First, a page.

ADB Lowers 2011 Philippine Growth Forecast on Subdued State Spending, Exports

The Asian Development Bank (ADB) slightly lowered its 2011 growth forecast for the Philippines amidst subdued government spending and exports, but said increased public and private investment should see a pickup in economic activity next year.

 

ADB trimmed its gross domestic product (GDP) forecast for the year to 4.7%, from 5.0% seen in April. Growth for 2012 is projected to pick up to 5.1%, with brighter prospects seen for investments, which since 2010 have been a major contributor to GDP growth.

 

“Job creation remains lackluster, with the youth unemployment rate more than double the overall jobless rate,” says ADB Chief Economist Changyong Rhee. “Further increases in investment along with policy and governance reforms are needed to boost jobs.”

 

State spending fell back in the first half of 2011 after high election and typhoon-linked outlays in 2010 with government agencies taking a more cautious stance amidst an anti-corruption drive. 

 

However, private investment grew strongly, while private domestic consumption also increased, supported by a firmer labor market and remittances from overseas workers. Merchandise export growth, in contrast, was weaker than expected. Electronics, which make up about half the economy’s exports, are still affected by insipid global demand and supply chain disruptions linked to the earthquake in Japan.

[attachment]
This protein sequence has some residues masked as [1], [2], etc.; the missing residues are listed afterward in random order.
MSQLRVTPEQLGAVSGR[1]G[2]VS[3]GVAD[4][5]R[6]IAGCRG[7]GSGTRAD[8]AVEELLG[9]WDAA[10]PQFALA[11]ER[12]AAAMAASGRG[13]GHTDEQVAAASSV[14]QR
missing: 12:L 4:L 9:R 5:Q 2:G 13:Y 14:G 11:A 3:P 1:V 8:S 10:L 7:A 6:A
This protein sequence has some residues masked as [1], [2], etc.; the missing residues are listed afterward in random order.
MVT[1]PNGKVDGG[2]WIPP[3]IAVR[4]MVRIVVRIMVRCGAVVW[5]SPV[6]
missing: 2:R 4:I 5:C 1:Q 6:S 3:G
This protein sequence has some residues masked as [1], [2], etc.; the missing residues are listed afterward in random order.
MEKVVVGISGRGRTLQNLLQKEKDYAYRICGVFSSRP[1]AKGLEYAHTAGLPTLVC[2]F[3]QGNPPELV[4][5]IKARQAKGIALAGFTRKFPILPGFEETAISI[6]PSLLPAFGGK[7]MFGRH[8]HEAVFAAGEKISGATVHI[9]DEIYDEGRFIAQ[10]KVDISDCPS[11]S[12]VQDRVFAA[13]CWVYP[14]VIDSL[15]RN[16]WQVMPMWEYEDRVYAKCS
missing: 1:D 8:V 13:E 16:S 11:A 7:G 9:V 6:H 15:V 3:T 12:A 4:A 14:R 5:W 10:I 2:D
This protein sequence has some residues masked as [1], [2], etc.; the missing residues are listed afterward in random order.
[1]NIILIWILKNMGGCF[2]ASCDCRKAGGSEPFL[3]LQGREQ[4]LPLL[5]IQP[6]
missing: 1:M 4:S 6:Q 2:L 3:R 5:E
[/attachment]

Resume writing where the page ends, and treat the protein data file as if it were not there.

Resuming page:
Inflation averaged 4.8% over the first eight months, driven by higher food and oil prices. In response, the central bank raised policy interest rates and banks’ reserve requirements twice. Net portfolio investments in the first seven months remained high, helping to push stock prices to record highs in August, but foreign direct investment remains subdued with delays in bids for planned infrastructure projects.

 

For 2012, increased investment―supported by upgrades in sovereign credit ratings―and resilient consumer spending will help GDP growth to pick up. Inflation forecasts are retained at 4.9% for 2011 and 4.3% in 2012, assuming that global oil and food prices moderate as expected.

 

“The Philippine Development Plan 2011-2016 focuses on improvements in the business environment to raise investment and employment with higher outlays on infrastructure supported by public-private partnerships,” says Neeraj Jain, Country Director for ADB’s Philippines Country Office.

 

“Some of the public-private partnership infrastructure projects that have been planned must get under way to achieve the growth we forecast for 2012.”

 

The report warns, however, that if economic troubles in the United States, Europe and Japan persist or worsen, there could be considerable downside risks for the Philippines. Weaker than expected economic growth in industrial countries would hurt the prospects for exports of goods and services, inflows of remittances and investment.

 

A lack of progress on the government’s reform efforts, including public-private partnerships, would also erode investor sentiment.

 

 

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